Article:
For more than a year, the notorious Lord's Resistance Army (LRA) from neighbouring Uganda has exported its unique brand of terror into the remote and vast district called Haut Uélé, killing or abducting thousands of Congolese villagers and forcing hundreds of thousands more to flee their homes. Their "chief" had been attacked at home in Uganda and in South Sudan and he wanted refuge.
Major Abdoul was part of a Congolese government delegation that went to meet the chief's people in a place called Aba, close to the border with Sudan. "An off day." In fact, the story has a prologue as well.
He talked about being guided by spirits, about how he was a "man of peace". I have eyes, a brain, and wear clothes, but they are saying we don't talk with people, we eat people, we are killers. One of them was Lily Atong, the girl who had been kidnapped in 1993.
She had spent 12 years in the bush with the LRA, eight as Kony's wife.
Kony's erratic behaviour was not the only obstacle to a peace settlement.
Representing the LRA at the formal peace negotiations in Juba, South Sudan, was a team of Ugandans from the diaspora who were prone to infighting and making grandiose statements.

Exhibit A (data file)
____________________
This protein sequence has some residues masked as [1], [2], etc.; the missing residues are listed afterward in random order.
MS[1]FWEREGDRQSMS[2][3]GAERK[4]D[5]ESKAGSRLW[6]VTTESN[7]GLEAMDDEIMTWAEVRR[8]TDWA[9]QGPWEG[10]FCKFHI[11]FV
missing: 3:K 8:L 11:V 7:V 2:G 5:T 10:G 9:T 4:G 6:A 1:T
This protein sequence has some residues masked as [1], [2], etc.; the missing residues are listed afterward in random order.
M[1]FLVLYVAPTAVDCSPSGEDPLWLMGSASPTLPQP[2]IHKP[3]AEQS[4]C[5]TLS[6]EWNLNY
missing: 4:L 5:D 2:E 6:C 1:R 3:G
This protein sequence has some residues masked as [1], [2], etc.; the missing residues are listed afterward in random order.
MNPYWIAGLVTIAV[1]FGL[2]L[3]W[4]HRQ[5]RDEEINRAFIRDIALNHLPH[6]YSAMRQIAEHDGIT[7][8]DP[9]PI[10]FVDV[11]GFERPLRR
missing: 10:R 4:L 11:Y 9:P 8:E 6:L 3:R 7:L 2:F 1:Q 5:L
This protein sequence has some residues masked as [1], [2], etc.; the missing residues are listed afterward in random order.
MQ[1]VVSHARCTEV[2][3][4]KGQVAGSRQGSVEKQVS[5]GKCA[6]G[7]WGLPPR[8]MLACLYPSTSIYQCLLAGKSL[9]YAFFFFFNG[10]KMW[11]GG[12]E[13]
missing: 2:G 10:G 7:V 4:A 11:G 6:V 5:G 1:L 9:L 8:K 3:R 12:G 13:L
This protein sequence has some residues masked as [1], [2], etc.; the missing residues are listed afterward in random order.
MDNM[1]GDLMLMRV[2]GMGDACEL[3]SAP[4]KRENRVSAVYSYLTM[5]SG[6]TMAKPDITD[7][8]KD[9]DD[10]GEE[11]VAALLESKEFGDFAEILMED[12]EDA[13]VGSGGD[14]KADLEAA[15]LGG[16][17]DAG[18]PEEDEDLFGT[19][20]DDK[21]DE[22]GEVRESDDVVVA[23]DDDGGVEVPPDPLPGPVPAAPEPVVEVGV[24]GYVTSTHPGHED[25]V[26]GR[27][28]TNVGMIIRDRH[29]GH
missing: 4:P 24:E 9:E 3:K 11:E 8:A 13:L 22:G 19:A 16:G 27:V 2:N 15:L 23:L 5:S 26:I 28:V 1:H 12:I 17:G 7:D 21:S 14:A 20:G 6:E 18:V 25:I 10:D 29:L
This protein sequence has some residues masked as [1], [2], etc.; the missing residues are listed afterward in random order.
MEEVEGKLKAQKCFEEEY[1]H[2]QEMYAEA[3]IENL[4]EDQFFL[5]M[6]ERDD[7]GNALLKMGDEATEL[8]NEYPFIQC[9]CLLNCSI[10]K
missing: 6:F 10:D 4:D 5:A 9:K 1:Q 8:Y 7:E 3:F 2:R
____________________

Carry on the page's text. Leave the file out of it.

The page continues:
Then there was the issue of the war crimes charges raised by the International Criminal Court against Kony and four of his most senior commanders, including Dominic Ongwen, who had been kidnapped as a boy.Some of the fighters were believers both in Kony's spiritual powers and in the need to defend the Acholi people from further revenge attacks by Museveni's troops, who had chased thousands of former government soldiers back to the north. The rebels came to her hut one night and dragged her off into the darkness. Museveni tried to crush the rebels militarily but they knew the bush too well. While Museveni was being hailed for bringing stability and economic growth to Uganda, the war in the north dragged on, largely unnoticed by the outside world.But kidnapping was the main form of recruitment, with boys and girls often the targets. Kony, who told his followers that he would one day rule the country according to the Ten Commandments, ordered retribution after each government offensive. He tried to deny Kony food and cover, herding 1.8 million people in northern Uganda into camps for their own "protection".The people of northern Uganda - the Acholis, his people - government sympathisers and ordinary villagers both, would suffer. But the LRA was able to exist comfortably across the border in Sudan with the help of the government in Khartoum, which wanted to punish Museveni for supporting rebels fighting a civil war in South Sudan.Thousands of civilians were killed, some by young boys kidnapped from their classrooms only months before. By 2004, the conflict was attracting more international attention, mainly because of the so-called Night Commuters. " Florence Adwar, a 48-year-old Night Commuter asked me in October 2004.